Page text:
Retiring director 'has been an amazing gift' to Wauconda Area Library
For more than 27 years, Tom Kern has led the staff of the Wauconda Area Library as its director.
He's overseen dramatic population and circulation growth. He's overseen a significant expansion of the library at 801 N. Main St. and subsequent renovation projects.
He's overseen the library's transition from a place to borrow books and do research to a thriving community center.
And now, after nearly three decades in Wauconda, he's preparing to retire, effective this September.
Library board member Jason Laureys said Kern will leave behind an enormous legacy.
"There's not one individual who has played a larger role in shaping our library over the last quarter of a century than Tom Kern," Laureys said. "It's my hope that he retires feeling proud and satisfied with all he's accomplished."
Kern said he feels fortunate to have been part of an organization that has helped so many people "in so many ways."
Leaving, he said, will not be easy.
"This library is a part of me," said Kern, 65, of Cary. "I have lived and breathed this library since the day I became director."
A lengthy career
When Kern arrived in April of 1992, the population of the Wauconda Area Library District -- consisting of parts or all of Wauconda, Island Lake, Lake Barrington, Port Barrington, Lakemoor and Volo -- was about 16,000, and annual library circulation was about 158,000.
Today, about 27,000 people live in the district, and annual circulation is about 518,000.
Kern previously had served as reference coordinator at the Skokie Public Library, as a business specialist at the Rolling Meadows Library and in technical services at the libraries at the University of Virginia and Northwestern University, among other jobs.
Three years into his tenure in Wauconda, Kern helped develop an expansion and renovation plan for the building. Voters eventually approved the $4.5 million project, and in 1997 the library grew from 9,500 square feet to 27,500 square feet.
In 1998, the library received a Distinguished Building Award from the Chicago chapter of the American Institute of Architects.
In 2005, the facility was named Library of the Year by the now-defunct North Suburban Library System.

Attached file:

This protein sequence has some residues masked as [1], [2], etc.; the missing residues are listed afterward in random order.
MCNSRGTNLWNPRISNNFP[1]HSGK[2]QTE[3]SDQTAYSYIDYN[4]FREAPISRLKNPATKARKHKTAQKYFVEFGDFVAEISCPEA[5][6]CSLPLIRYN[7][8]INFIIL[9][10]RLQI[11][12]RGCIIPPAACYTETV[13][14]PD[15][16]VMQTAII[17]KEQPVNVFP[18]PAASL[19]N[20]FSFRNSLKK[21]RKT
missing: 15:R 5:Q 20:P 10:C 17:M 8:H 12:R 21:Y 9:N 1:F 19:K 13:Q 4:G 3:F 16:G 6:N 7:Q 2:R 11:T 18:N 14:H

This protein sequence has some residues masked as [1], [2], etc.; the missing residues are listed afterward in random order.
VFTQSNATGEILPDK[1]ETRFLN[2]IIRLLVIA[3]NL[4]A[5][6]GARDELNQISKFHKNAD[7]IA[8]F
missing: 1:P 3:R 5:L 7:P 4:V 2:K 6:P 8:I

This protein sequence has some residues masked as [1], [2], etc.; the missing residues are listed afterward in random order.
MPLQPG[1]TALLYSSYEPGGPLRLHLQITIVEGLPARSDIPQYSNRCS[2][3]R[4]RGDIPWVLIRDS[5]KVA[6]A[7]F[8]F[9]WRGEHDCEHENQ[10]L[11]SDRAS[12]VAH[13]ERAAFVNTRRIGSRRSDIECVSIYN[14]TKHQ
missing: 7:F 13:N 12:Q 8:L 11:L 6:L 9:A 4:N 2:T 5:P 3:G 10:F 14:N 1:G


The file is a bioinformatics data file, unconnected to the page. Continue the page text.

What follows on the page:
But Kern doesn't brag about those prizes.
"Awards are always nice, but I am not one to dwell on my accomplishments," he said. "What really counts is the future, not the past."
As library usage grew through the years, more changes were needed. The library interior underwent a $2 million renovation in 2014, with the most significant improvement being the Kid City area in the lower level.
Unlike anything at other libraries, Kid City is loaded with books, computers, reading areas and a replica airplane equipped with a cockpit and fun slide.
"We worked with our architects to come up with a playground for the mind to attract more children to the library, and Kid City is that place," Kern said at the time.
Last year, a $1.6 million exterior renovation project gave the library new front stairs, a new ramp for people with disabilities, LED light fixtures and more.
"Not only is it easier for everyone to get to the library's entrance now ... but at night the lighting out front is spectacular," Kern said. "The library is literally a beacon that shines brightly for all who visit."
Maria Weisbruch, executive director of the Wauconda Area Chamber of Commerce, got to know Kern through a local volunteer project called the United Partnership for a Better Community.
She called Kern "a true leader."
"The milestones, advances and renovations that have been achieved under his direction are remarkable," Weisbruch said. "He has been an amazing gift to this community."
Wauconda Unit School District 118 Superintendent Daniel Coles praised Kern as well, calling him "an outstanding innovator and community leader."
Kern's last day of work will be Sept. 13, but he'll remain on the library payroll until early October thanks to accumulated vacation time.
An interim director likely will serve until a successor is hired.
Kern plans to spend more time with his wife, children and grandchildren in retirement. But he knows he'll miss the job, his employees and the people he served.
"This has been the job of a lifetime for someone like me, who loves libraries and everything they represent," Kern said.